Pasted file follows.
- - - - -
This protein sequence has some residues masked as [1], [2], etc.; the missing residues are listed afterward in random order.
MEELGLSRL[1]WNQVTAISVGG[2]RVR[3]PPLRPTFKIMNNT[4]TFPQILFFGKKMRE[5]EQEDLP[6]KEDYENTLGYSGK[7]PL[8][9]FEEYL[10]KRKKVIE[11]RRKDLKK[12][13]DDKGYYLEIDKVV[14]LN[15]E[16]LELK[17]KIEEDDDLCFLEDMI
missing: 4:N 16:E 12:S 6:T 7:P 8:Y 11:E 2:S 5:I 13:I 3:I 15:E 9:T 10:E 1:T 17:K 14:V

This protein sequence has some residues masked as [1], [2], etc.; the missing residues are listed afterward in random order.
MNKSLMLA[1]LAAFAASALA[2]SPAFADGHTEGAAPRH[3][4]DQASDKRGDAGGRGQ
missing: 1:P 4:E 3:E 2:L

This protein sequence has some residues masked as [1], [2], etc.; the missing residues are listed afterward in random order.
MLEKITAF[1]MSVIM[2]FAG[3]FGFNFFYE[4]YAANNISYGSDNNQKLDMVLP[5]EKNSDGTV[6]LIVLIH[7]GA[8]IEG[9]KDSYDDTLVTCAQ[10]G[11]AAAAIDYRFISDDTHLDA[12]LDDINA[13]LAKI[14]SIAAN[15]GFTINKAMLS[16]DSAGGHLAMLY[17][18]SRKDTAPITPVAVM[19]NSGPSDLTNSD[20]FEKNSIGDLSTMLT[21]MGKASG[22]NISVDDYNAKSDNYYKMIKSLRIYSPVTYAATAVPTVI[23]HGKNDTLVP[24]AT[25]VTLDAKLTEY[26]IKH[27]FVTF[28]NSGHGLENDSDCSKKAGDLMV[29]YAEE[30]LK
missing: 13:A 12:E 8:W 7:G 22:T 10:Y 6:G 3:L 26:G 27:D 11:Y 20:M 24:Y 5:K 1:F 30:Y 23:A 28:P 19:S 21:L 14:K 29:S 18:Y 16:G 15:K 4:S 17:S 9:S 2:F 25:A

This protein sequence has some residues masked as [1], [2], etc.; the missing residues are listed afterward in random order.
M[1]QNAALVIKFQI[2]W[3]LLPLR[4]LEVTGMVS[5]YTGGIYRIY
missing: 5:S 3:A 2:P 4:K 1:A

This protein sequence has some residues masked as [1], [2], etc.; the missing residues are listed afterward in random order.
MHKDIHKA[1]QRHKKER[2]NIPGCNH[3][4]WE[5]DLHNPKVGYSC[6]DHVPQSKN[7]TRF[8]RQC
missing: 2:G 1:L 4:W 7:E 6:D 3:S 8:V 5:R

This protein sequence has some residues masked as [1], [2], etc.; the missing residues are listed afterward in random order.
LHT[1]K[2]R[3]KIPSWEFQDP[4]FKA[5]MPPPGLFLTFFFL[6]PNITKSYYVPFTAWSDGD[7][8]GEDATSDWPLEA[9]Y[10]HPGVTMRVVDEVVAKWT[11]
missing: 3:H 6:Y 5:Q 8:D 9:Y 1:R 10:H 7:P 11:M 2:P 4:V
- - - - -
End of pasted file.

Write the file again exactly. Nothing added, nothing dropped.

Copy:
This protein sequence has some residues masked as [1], [2], etc.; the missing residues are listed afterward in random order.
MEELGLSRL[1]WNQVTAISVGG[2]RVR[3]PPLRPTFKIMNNT[4]TFPQILFFGKKMRE[5]EQEDLP[6]KEDYENTLGYSGK[7]PL[8][9]FEEYL[10]KRKKVIE[11]RRKDLKK[12][13]DDKGYYLEIDKVV[14]LN[15]E[16]LELK[17]KIEEDDDLCFLEDMI
missing: 4:N 16:E 12:S 6:T 7:P 8:Y 11:E 2:S 5:I 13:I 3:I 15:E 9:T 10:E 1:T 17:K 14:V

This protein sequence has some residues masked as [1], [2], etc.; the missing residues are listed afterward in random order.
MNKSLMLA[1]LAAFAASALA[2]SPAFADGHTEGAAPRH[3][4]DQASDKRGDAGGRGQ
missing: 1:P 4:E 3:E 2:L

This protein sequence has some residues masked as [1], [2], etc.; the missing residues are listed afterward in random order.
MLEKITAF[1]MSVIM[2]FAG[3]FGFNFFYE[4]YAANNISYGSDNNQKLDMVLP[5]EKNSDGTV[6]LIVLIH[7]GA[8]IEG[9]KDSYDDTLVTCAQ[10]G[11]AAAAIDYRFISDDTHLDA[12]LDDINA[13]LAKI[14]SIAAN[15]GFTINKAMLS[16]DSAGGHLAMLY[17][18]SRKDTAPITPVAVM[19]NSGPSDLTNSD[20]FEKNSIGDLSTMLT[21]MGKASG[22]NISVDDYNAKSDNYYKMIKSLRIYSPVTYAATAVPTVI[23]HGKNDTLVP[24]AT[25]VTLDAKLTEY[26]IKH[27]FVTF[28]NSGHGLENDSDCSKKAGDLMV[29]YAEE[30]LK
missing: 13:A 12:E 8:W 7:G 22:T 10:Y 6:G 3:L 26:G 27:D 11:Y 20:M 24:Y 5:K 1:F 30:Y 23:A 28:P 19:S 21:L 14:K 29:S 18:Y 16:G 15:K 4:S 17:S 9:S 2:F 25:A

This protein sequence has some residues masked as [1], [2], etc.; the missing residues are listed afterward in random order.
M[1]QNAALVIKFQI[2]W[3]LLPLR[4]LEVTGMVS[5]YTGGIYRIY
missing: 5:S 3:A 2:P 4:K 1:A

This protein sequence has some residues masked as [1], [2], etc.; the missing residues are listed afterward in random order.
MHKDIHKA[1]QRHKKER[2]NIPGCNH[3][4]WE[5]DLHNPKVGYSC[6]DHVPQSKN[7]TRF[8]RQC
missing: 2:G 1:L 4:W 7:E 6:D 3:S 8:V 5:R

This protein sequence has some residues masked as [1], [2], etc.; the missing residues are listed afterward in random order.
LHT[1]K[2]R[3]KIPSWEFQDP[4]FKA[5]MPPPGLFLTFFFL[6]PNITKSYYVPFTAWSDGD[7][8]GEDATSDWPLEA[9]Y[10]HPGVTMRVVDEVVAKWT[11]
missing: 3:H 6:Y 5:Q 8:D 9:Y 1:R 10:H 7:P 11:M 2:P 4:V